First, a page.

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OPINION: Permanently protect the USF Forest Preserve

The USF Forest Preserve is an invaluable resource and USF should adopt a conservation easement to prevent future development. SPECIAL TO THE ORACLE/PXHERE

USF Interim President Rhea Law announced in a universitywide email Feb. 8 that the university will not be moving forward with the development of the USF Forest Preserve at this time. While this is a fantastic development, there is still more to be done.

The university should adopt a conservation easement of the forest preserve so it will never be in jeopardy again.

A conservation easement is a “voluntary, legal agreement that permanently limits uses of the land,” as defined by the National Conservation Easement Database.

If this were put into place, the land would never be developed. The forest preserve would be protected permanently and the university could not go back on it when a more profitable option comes along.

The preserve is an invaluable resource for teaching and research. The USF College of Arts and Sciences lists more than 10 classes that regularly use this land, including various ecology, herpetology and biology courses. These students have the chance to gain valuable hands-on experience without having to travel more than a few minutes from campus.

Christian Brown, graduate student in the Department of Integrative Biology, frequently uses the preserve for research. Brown visits about once a week for teaching and research, and he knows how important it is to protect this land.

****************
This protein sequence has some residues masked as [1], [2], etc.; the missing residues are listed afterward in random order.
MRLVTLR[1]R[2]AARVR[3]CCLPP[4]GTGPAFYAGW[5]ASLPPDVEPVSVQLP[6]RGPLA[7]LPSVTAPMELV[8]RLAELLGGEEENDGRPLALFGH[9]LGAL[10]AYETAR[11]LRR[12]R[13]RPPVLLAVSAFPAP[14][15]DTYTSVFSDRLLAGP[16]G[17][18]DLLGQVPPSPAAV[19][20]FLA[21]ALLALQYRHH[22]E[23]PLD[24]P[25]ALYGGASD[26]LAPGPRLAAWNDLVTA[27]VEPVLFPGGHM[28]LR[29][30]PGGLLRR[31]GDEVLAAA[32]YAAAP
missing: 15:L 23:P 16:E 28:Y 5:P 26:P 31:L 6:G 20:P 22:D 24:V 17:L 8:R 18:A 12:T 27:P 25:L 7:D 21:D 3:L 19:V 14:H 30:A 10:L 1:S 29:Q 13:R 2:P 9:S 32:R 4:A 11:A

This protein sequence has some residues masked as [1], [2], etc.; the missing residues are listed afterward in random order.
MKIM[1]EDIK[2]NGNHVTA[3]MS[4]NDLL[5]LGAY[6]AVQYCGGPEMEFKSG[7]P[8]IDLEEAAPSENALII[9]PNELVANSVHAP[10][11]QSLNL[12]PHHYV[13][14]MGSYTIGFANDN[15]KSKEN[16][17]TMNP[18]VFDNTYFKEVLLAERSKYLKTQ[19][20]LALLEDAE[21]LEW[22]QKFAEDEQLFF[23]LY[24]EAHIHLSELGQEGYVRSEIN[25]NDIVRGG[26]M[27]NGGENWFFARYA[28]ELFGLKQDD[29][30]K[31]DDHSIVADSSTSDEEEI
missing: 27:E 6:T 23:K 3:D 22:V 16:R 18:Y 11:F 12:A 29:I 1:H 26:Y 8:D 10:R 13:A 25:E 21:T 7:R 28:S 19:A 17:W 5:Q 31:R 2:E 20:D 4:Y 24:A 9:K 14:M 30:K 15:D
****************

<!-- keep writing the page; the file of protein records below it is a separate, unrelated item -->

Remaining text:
“It’s the perfect natural laboratory,” Brown said in a Feb. 16 interview with The Oracle. “There’s nothing else like it. Once you develop it you can’t go back.”

The land is also home to many different species of endangered and threatened animals, according to the April Request for Information (RFI). These include the gopher tortoise, sandhill crane and fox squirrel. Researchers have the chance to see and document these animals in their natural habitat and even learn ways to better conserve them.

These animals should be protected. Instead, USF was exploring ways to destroy their home. There are only so many of these animals left and it would be irresponsible for the university to disregard them to develop the preserve.

While USF has announced it is not going to develop the property now, this is not a permanent solution. University leaders could reinitiate the process at any time and develop anything they think would bring revenue to the school.

“There was a train barrelling toward us,” Brown said. “USF has stopped the train, but the tracks are still in place.”

USF leaders claimed in the RFI that development of the property could benefit the university, but they overlook the incredible benefits it already provides. A conservation easement would ensure that future administration doesn’t make this same mistake and reconsider development.

The USF website even said, “We are trying to preserve nature here, not run it over.”

Administration should stand by that and take steps to preserve the land. The USF Forest Preserve is a valuable resource for the entire community, and it needs to be permanently protected.